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Prepare for a few controversial decisions as we run down our list of the best drum machines of all time.

9 – Korg Mini Pops 12o

Released: 1976
Original RRP: $600 (around £340)
Current price: £100-250

The Korg Mini Pops 120 (also known as the Univox SR-120) was the last and most advanced in the Mini Pops series of solid-state rhythm units created by Korg in the late ’60s and ’70s and the precursor to the more advanced KR-55 that would follow in ’79.

Like many drum machines of the era, the Mini Pops machines were aimed at touring musicians and organists to whom they provided a backbeat to play along with. As such the 120 was housed in a tasteful cabinet – either a Tolex road case or a wooden chassis depending on preference – for added durability and, one would assume, a certain corduroy-brown visual appeal.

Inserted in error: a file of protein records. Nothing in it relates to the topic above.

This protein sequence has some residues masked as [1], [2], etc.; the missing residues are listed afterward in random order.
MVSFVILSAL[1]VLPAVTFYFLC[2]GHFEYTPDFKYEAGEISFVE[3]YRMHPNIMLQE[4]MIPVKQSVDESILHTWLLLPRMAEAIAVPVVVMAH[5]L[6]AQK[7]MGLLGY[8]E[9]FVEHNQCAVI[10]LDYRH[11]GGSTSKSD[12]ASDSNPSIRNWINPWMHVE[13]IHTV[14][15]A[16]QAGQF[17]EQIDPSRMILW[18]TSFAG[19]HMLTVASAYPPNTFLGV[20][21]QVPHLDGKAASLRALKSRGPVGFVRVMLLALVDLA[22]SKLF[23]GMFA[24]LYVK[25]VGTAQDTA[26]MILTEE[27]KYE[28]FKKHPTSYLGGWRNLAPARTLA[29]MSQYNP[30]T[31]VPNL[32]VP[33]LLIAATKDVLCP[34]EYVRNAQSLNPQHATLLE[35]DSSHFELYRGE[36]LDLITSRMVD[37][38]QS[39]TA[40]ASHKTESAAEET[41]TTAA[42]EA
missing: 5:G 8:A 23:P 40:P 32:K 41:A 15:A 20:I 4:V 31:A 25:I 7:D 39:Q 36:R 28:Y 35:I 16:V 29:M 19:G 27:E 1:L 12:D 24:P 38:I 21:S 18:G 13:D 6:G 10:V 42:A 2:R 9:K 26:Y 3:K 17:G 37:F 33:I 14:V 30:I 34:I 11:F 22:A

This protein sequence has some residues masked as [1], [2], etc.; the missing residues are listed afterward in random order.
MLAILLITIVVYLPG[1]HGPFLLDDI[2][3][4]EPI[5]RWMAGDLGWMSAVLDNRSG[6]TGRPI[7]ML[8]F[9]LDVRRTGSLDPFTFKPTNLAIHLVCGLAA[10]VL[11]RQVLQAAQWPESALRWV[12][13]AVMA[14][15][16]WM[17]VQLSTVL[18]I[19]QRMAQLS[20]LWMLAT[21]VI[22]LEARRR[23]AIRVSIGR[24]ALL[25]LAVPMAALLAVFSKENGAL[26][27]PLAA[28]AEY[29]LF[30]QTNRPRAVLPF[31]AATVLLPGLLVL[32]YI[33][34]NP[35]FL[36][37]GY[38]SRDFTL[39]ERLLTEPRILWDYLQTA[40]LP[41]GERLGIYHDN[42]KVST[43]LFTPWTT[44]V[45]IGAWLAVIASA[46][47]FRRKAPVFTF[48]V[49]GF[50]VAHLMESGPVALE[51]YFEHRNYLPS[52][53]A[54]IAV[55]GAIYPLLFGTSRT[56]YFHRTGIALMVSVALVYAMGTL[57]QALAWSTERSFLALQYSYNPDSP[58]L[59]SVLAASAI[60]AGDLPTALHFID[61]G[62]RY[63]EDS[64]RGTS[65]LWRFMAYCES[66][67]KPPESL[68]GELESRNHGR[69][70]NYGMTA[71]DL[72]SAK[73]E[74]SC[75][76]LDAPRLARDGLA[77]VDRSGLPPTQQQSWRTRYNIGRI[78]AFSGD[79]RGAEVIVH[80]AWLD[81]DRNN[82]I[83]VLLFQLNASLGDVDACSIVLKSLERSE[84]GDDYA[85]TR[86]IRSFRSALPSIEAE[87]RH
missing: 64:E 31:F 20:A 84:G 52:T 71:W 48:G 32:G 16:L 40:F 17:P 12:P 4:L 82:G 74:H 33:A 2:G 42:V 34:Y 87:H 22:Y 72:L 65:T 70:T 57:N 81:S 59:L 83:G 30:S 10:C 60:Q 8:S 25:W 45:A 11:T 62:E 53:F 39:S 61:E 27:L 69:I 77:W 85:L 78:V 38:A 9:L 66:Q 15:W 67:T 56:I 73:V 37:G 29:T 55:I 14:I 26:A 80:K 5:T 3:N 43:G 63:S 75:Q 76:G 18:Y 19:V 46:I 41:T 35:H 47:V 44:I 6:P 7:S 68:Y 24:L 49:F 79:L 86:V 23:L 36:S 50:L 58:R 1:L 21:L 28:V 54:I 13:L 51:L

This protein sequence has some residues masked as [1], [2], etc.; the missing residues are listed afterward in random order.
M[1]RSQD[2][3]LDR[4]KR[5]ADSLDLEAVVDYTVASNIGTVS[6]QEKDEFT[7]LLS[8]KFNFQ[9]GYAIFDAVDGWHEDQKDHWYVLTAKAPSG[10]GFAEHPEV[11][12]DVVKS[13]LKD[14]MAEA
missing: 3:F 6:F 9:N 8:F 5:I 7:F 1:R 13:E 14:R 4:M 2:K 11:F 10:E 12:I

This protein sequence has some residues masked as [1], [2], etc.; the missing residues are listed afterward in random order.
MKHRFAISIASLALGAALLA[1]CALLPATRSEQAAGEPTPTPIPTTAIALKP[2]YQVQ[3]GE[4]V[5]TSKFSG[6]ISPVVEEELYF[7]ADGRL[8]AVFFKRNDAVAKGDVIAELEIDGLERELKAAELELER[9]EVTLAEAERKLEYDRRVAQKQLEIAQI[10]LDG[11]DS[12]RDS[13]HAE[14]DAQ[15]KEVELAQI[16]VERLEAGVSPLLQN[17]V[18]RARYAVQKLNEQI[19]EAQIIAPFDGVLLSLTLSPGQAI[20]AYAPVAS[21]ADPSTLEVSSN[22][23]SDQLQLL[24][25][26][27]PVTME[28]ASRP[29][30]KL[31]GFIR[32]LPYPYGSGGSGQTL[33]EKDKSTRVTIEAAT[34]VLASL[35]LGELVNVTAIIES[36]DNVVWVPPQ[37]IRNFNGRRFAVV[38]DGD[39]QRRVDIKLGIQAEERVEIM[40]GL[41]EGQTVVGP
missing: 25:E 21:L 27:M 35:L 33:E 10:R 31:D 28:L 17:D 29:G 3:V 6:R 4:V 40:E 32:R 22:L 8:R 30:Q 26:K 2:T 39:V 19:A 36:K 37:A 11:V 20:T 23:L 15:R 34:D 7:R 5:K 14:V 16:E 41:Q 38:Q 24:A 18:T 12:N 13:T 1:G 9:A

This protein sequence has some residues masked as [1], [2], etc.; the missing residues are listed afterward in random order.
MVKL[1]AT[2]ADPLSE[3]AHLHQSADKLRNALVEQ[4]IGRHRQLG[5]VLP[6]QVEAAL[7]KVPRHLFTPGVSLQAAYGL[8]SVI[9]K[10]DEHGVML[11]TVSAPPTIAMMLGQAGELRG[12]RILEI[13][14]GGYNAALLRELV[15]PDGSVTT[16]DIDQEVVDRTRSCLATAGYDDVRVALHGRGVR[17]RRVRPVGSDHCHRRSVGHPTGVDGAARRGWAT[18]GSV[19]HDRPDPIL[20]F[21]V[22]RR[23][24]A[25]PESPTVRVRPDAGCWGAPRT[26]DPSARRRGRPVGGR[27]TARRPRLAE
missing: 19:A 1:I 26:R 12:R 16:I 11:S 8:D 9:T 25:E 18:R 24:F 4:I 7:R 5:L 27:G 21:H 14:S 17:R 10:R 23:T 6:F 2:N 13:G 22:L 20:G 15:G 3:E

Featuring just six analogue sounds and 16 rhythm presets (plus variations and fills), the Mini Pops’ abilities were limited, with no ability to either create or store your own beats.

But the sound was – in its own raw and often whimsical way – rather nice, with a wonderfully flabby kick drum and whacked-out snare that have made it something of a niche favourite among nostalgic dub, downtempo and experimental producers including Air and Kraftwerk.

Not bad for a machine that might otherwise have slipped slowly, if gracefully, into rhythmic obscurity.

 

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